Jun 22, 2008

Winston Raymond Peters: Some Views From Tauranga

The SST has an interesting feature on attitudes to Winston in Tauranga. We don't think that Winston will be terribly happy. There are a couple of positive references but as the article says

Tauranga seemed to be in the negative phase of its love-hate relationship with him.

We think the article shows that the people of Tauranga have great insight and integrity. We select a few quotes:

"Winston doesn't have any integrity," says second-hand bookshop manager Kirsten Allan, 36. "Whatever it takes to get power, he'll do it."
"Winston Peters," says retired IRD worker Edward Munn, 83, "had the qualities of a good leader, but somehow he lost it along the way."
"Why would you put someone who can be openly racist as foreign affairs minister?" says Sarah Craven, 22, a visitor host at Tauranga Art Gallery. "The only thing I like about Winston is that he got the bridge extended." (Peters promised Tauranga he would extract the toll-free construction of a new bridge across the harbour from his coalition agreement with Labour.)

He is also apparently rude

THE FOREIGN affairs minister always orders a whole snapper, says Rangi Smith over the crackling roar of deep-frying potato chips. Even though he lives in Auckland and works in Wellington and travels all over the world, Winston Peters comes to Tauranga's Fresh Fish Market every couple of months and he's rude.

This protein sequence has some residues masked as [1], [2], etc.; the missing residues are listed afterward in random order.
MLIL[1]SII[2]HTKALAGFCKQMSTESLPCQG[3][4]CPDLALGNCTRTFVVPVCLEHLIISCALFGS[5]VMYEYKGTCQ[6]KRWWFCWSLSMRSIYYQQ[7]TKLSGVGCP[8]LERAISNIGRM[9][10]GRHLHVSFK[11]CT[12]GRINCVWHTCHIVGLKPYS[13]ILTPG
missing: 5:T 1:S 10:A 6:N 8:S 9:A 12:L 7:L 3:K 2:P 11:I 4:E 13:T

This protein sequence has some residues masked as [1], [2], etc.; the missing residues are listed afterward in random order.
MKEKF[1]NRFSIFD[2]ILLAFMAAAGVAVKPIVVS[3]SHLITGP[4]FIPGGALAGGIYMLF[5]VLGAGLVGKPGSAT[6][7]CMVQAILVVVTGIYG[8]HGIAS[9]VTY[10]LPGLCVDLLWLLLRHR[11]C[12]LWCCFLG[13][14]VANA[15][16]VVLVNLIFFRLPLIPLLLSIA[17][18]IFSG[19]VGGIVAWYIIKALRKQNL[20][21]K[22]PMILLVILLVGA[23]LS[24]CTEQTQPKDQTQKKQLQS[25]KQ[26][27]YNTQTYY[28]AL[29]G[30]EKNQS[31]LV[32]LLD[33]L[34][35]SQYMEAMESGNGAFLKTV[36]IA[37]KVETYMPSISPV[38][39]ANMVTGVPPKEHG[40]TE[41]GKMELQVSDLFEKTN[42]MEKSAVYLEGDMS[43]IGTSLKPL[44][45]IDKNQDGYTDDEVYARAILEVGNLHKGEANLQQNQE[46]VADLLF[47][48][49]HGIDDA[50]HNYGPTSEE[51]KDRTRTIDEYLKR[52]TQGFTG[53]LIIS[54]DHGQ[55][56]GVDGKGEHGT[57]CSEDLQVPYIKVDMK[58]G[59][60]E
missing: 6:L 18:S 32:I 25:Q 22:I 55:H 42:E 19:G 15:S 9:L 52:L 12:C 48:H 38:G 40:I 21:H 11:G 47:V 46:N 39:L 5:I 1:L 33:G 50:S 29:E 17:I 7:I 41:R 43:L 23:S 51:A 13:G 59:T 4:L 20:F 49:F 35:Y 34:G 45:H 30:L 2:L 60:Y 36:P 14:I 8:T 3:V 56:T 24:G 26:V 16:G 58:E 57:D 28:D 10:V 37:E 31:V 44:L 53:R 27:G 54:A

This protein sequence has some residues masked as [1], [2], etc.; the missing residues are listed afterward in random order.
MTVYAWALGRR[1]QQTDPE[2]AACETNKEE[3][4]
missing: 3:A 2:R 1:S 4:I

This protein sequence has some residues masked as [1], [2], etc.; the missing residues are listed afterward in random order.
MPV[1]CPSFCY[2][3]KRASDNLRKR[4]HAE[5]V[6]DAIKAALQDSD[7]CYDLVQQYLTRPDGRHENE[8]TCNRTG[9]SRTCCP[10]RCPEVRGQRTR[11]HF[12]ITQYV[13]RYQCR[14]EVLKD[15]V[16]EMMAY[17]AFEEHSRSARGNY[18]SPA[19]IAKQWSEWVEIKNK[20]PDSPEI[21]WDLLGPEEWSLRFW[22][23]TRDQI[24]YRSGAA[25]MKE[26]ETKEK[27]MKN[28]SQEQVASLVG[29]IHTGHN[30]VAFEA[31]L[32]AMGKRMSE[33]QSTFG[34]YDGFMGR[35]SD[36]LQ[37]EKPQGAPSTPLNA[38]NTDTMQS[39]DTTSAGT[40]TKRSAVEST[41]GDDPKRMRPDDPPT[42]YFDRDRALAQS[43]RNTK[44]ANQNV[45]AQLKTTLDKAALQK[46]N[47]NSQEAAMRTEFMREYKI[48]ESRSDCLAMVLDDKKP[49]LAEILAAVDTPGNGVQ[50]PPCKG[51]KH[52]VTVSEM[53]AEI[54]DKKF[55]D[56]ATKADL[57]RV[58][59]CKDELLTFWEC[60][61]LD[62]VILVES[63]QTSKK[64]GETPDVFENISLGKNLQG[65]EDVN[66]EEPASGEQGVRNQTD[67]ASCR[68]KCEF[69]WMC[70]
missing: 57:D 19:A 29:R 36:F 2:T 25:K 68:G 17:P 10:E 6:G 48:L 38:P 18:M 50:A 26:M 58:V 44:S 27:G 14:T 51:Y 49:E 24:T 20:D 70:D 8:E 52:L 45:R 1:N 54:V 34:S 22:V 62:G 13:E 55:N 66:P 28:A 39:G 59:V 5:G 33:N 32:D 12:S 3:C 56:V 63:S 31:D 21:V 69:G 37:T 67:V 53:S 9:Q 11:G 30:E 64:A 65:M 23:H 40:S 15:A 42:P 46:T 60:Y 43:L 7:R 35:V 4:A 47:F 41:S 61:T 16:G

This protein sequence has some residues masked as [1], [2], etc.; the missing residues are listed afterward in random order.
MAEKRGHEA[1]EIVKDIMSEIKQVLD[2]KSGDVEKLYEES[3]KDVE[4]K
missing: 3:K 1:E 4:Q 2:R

"He just goes, `I want a whole snapper'," says Smith, 25. "He doesn't say please or anything like that." She won't be voting for him in the election.

What about the elderly?

Tauranga is growing fast. The population is 110,000 and is expected to double by 2050, says mayor Stuart Crosby, and young families are streaming in to take advantage of opportunities in agriculture, horticulture and manufacturing, not to mention the lifestyle. But right now, "we've still got twice the national average of over-60s", says Crosby. "It would be a foolish person that wrote Winston Peters off."
Ian Anderson, regional director of Grey Power, isn't so sure. "Grey Power in Tauranga used to be called Winston's Army. There are still a lot of members who think that Winston is just the greatest, but I think there are less than used to be the case."
Members felt betrayed when Peters didn't vote for a bill to cap council rates, says Anderson. They were also unimpressed by NZ First's "shifty" repayment of election overspending to charities instead of to Parliamentary Services, and Peters' refusal to announce if he'll stand for Tauranga.
It's an example, says Anderson (a National supporter), of how Peters has separated himself from the interests of his own party.